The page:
Category Archives: Welding Art

Welding and metal artists and their art.

Rider Turned Welder

Nick Coleman is a horseman at heart, but after this latest welding project for an AG class, who knows?  Welding just might have to come first, after all.

CHS sophomore may turn from horse training to welding

By Pete Kendall/
February 12, 2010

It’s understandably spooky mounting a horse that’s never been ridden.

The rider can’t know exactly what the horse is going to do — smile, frown or say, “If you raise your voice to me one more time, I’ll buck you into Bosque County.”

That’s what almost happened to young horseman Nick Coleman.

“At first, I was nervous,” the Cleburne High sophomore said. “When I’d first get on a horse, I’d be holding the saddle horn. But if you do enough ground work on them, they shouldn’t buck. They might, but ground work really pays off.

“I had one last year throw me into a metal pipe fence. The guy who was helping me on the ground let go of the lead rope. My leg wasn’t all the way in the saddle. I came off and flew into a fence. The way Ron [Richmond, boss] and I do it, one of us is on the horse and the other is on the ground with the lead rope. If the horse starts bucking, the one with the lead rope pulls [the horse] around.”


Jeweler Turned Sculptor

Albert Paley went from designing jewelry to creating sculptures of immense stature, but continued to use the same soft touch, even when creating giants out of steel.

Size, Scale and Detail in Creations of Steel

Published: February 5, 2010

It is easy to be impressed by the Albert Paley retrospective at Grounds for Sculpture, the 35-acre sculpture park and museum on the former site of the New Jersey State Fairgrounds in Hamilton. The size and scale of the metal sculptures in this indoor exhibit are mind-blowing; some pieces are around 15 feet high, while others weigh up to a ton. They are monumental.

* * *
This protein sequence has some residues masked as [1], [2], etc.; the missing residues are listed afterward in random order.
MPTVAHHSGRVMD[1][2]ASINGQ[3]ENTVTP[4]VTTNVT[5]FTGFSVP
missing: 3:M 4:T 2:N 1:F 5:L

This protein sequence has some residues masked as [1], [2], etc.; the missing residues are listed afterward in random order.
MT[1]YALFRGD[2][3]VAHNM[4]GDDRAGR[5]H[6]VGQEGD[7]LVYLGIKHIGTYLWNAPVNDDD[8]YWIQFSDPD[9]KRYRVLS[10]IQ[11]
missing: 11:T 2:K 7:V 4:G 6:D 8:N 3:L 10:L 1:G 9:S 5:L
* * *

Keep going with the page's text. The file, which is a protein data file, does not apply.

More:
Born in Philadelphia in 1944, Mr. Paley initially worked in New York City making art jewelry, but in the late 1960s he moved to Rochester, where he is on the faculty of the Rochester Institute of Technology. He is essentially an abstract artist, assembling dynamic, flamboyant structures using wedges, blocks and ribbons of steel.

The artist’s training as a jewelry designer has served him extremely well, for while the scale of his artwork has exploded, his attention to detail has remained steadfast. He is a perfectionist who seems to take delight in challenging himself in terms of execution and concept. He is also the only heavy metal sculptor I know who can make his material seem fragile and delicate.


Welding “Under the Sea”

The Logan International Airport will soon come alive with an underwater scene straight out of the likes of “Finding Nemo”, and here’s the kicker: it’s all welded!

An ‘ocean’ for Logan
Essex metal artist crafts major piece for Boston airport

By Jonathan Phelps
Staff Writer

ESSEX — Artist Chris Williams’ studio has been transformed into a coral reef complete with fish, seaweed and octopuses.

Williams, 41, who does metal artwork and operates Chris Williams Sculpture out of his garage on Rocky Hill Road, is currently creating the ocean scene using bronze, steel, and rocks for a project that will soon be on display at Logan International Airport.